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  • Writer's pictureJason St Clair Newman

Is your poor sleep routine affecting your performance on the pitch?

Updated: Mar 16, 2023

Stop fooling yourself - not getting enough sleep just doesn't cut it

There has been a lot in the media in recent times about the importance of sleep.

Not only from a health point of view but also from a performance point of view.

From issues such as brain fog, diabetes, balance issues, increased chances of disease, poor performance, increased chances of injury, hyper irritability, and food cravings the list goes on.

Whether you are on board with this or not the facts are in - it’s damn important so don’t screw it up

If you still aren’t convinced try not sleeping for a couple of days and then go play your sport and let me know how you feel and perform.

For a while, it had been pumped out by the same media outlets that the most successful people were up at 4 am doing their stuff and then going to sleep at 12 am and repeating this.

I was always on the other side saying what a load of rubbish - if they think that’s an optimal way to work they are on the fast train to heart attacks and disease.

We as humans are designed to recover when we sleep, deep sleep is one of the if not the most important ways for us to recover from what we do physically and mentally when we are awake - who would have thought nature had this sorted?

The Sleep Cycle

Our bodies have an internal clock that helps regulate our sleep-wake cycle, which is also known as our circadian rhythm. Hormones play an important role in this cycle.

When we wake up in the morning, our body produces cortisol, which is often referred to as the "stress hormone". Cortisol helps us stay alert and awake throughout the day by increasing our blood sugar levels and blood pressure.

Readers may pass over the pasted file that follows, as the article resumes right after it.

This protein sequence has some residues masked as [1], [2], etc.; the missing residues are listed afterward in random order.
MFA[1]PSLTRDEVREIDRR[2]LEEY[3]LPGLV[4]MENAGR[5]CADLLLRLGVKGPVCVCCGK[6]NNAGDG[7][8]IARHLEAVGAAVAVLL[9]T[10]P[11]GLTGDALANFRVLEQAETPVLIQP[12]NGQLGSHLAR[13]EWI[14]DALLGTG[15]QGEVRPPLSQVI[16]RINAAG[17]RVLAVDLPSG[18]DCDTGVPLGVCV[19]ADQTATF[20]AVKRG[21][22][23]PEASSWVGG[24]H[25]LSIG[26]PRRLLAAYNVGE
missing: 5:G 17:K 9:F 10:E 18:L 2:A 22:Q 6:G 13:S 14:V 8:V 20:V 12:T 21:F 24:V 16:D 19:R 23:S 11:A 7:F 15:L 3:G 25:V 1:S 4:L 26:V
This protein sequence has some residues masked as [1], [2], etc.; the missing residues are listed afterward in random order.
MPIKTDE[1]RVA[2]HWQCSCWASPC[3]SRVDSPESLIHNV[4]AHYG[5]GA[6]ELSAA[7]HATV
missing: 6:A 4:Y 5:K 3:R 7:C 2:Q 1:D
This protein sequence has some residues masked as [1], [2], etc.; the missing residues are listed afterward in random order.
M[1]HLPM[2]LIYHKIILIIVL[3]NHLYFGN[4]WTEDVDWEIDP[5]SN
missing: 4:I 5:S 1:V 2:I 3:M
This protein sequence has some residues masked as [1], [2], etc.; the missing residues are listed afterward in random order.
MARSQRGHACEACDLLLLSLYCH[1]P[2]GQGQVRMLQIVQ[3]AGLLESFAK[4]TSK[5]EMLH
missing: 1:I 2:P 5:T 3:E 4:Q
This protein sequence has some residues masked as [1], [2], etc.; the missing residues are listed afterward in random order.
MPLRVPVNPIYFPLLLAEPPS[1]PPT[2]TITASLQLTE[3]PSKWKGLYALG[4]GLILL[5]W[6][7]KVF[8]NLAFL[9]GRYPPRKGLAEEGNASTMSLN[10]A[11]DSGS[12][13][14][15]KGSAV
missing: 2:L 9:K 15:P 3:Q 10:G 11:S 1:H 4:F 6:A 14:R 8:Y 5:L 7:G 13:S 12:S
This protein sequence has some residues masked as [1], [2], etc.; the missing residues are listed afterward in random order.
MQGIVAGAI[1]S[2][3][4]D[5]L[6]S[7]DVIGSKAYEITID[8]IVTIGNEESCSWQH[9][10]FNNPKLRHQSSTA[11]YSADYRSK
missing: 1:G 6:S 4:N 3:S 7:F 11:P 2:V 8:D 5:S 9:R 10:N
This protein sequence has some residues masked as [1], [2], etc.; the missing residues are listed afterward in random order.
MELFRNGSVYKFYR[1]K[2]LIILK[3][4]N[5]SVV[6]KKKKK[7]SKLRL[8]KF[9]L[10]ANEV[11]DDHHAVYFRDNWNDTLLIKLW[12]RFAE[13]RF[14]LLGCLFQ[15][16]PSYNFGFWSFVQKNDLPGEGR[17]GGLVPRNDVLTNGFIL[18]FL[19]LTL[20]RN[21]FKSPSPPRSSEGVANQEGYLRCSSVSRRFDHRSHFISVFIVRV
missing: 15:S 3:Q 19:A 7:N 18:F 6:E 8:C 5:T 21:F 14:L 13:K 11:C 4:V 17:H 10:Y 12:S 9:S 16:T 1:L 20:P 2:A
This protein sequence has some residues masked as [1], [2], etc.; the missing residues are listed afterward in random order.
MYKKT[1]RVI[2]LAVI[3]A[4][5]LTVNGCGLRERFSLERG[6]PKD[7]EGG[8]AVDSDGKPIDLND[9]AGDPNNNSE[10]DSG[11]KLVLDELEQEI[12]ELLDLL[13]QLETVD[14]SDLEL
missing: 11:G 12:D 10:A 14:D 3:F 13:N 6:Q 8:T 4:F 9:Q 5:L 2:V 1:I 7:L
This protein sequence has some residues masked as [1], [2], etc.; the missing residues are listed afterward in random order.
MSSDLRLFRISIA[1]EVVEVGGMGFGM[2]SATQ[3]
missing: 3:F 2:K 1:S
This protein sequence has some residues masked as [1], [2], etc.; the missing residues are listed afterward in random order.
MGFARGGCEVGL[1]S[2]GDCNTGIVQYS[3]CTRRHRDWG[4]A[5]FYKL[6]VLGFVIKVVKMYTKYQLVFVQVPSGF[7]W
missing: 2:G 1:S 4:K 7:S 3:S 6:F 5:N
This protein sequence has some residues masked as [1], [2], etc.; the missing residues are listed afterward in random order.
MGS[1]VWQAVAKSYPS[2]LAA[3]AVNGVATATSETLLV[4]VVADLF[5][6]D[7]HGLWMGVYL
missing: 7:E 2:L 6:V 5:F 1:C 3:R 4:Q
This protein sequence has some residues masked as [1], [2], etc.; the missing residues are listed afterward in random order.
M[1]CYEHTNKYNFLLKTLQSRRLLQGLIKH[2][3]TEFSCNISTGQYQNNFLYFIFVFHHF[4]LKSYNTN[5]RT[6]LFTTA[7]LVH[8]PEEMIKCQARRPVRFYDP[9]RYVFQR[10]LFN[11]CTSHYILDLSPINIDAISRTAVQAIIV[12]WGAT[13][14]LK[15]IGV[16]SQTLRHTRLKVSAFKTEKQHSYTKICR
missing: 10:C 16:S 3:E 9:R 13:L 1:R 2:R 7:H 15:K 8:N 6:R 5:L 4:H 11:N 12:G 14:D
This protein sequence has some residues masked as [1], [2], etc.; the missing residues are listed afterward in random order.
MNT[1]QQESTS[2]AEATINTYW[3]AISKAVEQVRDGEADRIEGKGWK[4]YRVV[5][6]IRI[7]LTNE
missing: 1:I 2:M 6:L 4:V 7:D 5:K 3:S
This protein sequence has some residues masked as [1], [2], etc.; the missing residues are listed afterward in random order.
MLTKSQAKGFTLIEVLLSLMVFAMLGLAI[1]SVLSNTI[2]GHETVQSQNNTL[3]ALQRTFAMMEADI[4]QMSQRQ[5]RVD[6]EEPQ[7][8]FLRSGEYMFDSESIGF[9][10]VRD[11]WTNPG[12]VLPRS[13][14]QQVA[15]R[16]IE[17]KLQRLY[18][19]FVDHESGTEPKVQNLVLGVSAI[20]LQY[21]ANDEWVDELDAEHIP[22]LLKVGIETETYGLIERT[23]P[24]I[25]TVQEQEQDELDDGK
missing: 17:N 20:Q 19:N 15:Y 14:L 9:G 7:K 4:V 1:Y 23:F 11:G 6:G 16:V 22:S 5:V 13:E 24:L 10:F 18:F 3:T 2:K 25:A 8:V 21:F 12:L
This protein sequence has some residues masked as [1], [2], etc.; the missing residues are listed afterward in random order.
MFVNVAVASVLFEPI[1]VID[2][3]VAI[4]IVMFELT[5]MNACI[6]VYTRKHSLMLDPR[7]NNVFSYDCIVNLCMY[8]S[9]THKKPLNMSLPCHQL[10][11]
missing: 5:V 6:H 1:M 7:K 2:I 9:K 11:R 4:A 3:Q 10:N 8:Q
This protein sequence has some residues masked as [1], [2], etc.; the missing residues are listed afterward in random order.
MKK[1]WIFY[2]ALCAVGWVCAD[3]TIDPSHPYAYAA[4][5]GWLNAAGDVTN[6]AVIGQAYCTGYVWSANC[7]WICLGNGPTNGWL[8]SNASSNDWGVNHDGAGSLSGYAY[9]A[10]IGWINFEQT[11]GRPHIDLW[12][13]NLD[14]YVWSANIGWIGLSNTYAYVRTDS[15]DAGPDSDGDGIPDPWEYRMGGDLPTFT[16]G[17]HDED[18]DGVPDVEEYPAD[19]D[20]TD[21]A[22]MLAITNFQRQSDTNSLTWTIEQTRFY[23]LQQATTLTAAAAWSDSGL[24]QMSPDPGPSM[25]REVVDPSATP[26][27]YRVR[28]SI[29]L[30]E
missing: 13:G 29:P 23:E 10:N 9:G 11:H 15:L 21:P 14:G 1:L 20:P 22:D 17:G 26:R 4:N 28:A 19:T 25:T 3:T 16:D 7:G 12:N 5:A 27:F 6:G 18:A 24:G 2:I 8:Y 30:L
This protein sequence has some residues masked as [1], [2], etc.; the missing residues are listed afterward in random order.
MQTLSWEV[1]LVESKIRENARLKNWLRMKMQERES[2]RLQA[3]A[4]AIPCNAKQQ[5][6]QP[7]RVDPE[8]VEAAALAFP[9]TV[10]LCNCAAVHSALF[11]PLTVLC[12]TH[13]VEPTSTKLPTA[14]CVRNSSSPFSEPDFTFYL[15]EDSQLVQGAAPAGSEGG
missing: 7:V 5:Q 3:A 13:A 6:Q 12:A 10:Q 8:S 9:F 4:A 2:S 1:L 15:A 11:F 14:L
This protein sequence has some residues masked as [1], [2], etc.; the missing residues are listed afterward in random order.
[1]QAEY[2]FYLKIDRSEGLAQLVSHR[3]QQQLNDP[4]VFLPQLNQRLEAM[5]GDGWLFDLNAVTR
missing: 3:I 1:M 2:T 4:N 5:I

As the day progresses, our cortisol levels naturally decrease.

In the evening, our body starts to produce more melatonin, which is the hormone that helps us feel sleepy and prepare for sleep.

Melatonin is produced in response to darkness, so it's important to minimise exposure to bright lights in the evening to help our body produce enough of it.

Unfortunately, technology has allowed us to trick our brains into thinking it’s still daytime and disrupting the natural cycle of our hormones

With the invention of the good old light bulb, we started out being able to work into the night longer and fool our brain into thinking it was still daytime.

This in turn has disrupted our hormone sleep cycles

Cortisol is released for longer and melatonin releasing later and later.

Unfortunately, this has gotten even worse now people have screens that are stimulating brain activity long into the night.

Fortunately, a lot of really intelligent people have worked out ways in which we can help negate this.

Most of which is fairly easy to implement - requires next to no money to do and only requires you to be disciplined about it.

This has been termed ‘sleep hygiene’ by the community or basically how to get good sleep.

Here is a list of things you can do immediately that will help.

12 ways you can improve your sleep

1. Turn off your damn phone and keep it turned off a couple of hours before bedtime.

Just do it, stop being sucked into the world of social media addiction and switch it off.

2. Keep a journal for yourself doesn’t need to be for anyone to see, and before bed write out everything that is going on in your head no matter how stupid it feels just do it.

This helps your subconscious download and not think about things you must remember or dwell on stressful things.

Surprisingly you may find you actually start coming up with answers on how to deal with these the more you write them down. Make this a physical journal of paper and a pen.

3. Before you go to bed in that same journal try to fill a half page with everything you are grateful for.